But they are expensive to use, and two packs may be needed to clean filthy clothes or extra-large loads thoroughly. This is because individual packages are pre-measured for use on average soils in average size loads.
Ultra detergents: Most liquid and powder detergents are now concentrated. They come in smaller packages, yet offer the same amount of cleaning power as the familiar products in larger containers.
You need less ultra detergent than with an unconcentrated product. Read and follow the label instructions and use the measuring cap or scoop that comes with the product.
Combination detergents: These are the one-stop-shopping products - one detergent that does two jobs. Look for: liquid or powder detergents with built-in fabric softeners, and powder detergents with color-safe bleach.
How much detergent should you use? The answer varies by load.
When reading the product directions, keep in mind that, because laundering conditions differ from home to home and from load to load, package recommendations should be considered only a starting point for determining proper amounts.
The amount of detergent you use will depend on water hardness (the harder the water, the more detergent needed), the amount of soil (more soil requires more detergent), and the water temperature (colder water requires more detergent), and the water temperature (cooler water requires more detergent.)
The hotter the water, the more effective the soap will be.
When using cold water for washing, increase the amount of detergent to one-and-a-half to two times the recommended amount.
O,r choose a detergent created specifically for cool (75 degrees F) or cold (60 degrees F) water, which contains cleansing enzymes designed to work better in cold water. This way, you won't need to use more of the product than the recommended amount to get clothes clean.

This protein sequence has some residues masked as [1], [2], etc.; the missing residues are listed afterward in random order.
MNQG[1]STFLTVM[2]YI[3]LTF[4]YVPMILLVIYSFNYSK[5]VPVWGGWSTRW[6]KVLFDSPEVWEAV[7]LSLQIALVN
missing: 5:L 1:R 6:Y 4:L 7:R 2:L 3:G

Bleach converts soils into colorless, soluble particles that are easily removed by detergents, then carried away in the wash water. Bleach can also brighten and whiten fabrics and help remove stubborn stains.
Household bleaches: Sodium hypochlorite bleaches (also called chlorine or liquid household bleach) are the more powerful laundry bleaches; they disinfect, as well as clean and whiten.
For best results, add 5 minutes after the wash cycle has begun to agitate to avoid destroying enzymes and fluorescent whiteners in the detergent.
Oxygen bleaches: Oxygen (color-safe) bleaches are gentler, working safely on all washable fabrics. They work best in maintaining whiteness, not in restoring it. When using oxygen bleach, add it directly to the wash water before dumping in the clothes.
Oxygen bleaches are most effective in warm-to-hot water.
Even the best detergent can't make up for corner-cutting on wash day. It's still important to separate lights, dark clothes and white clothes, pre-treat stains before you wash, and take care not to overloaded your washing machine.
If the clothes can't move around freely, there isn't a detergent anywhere that can get them clean.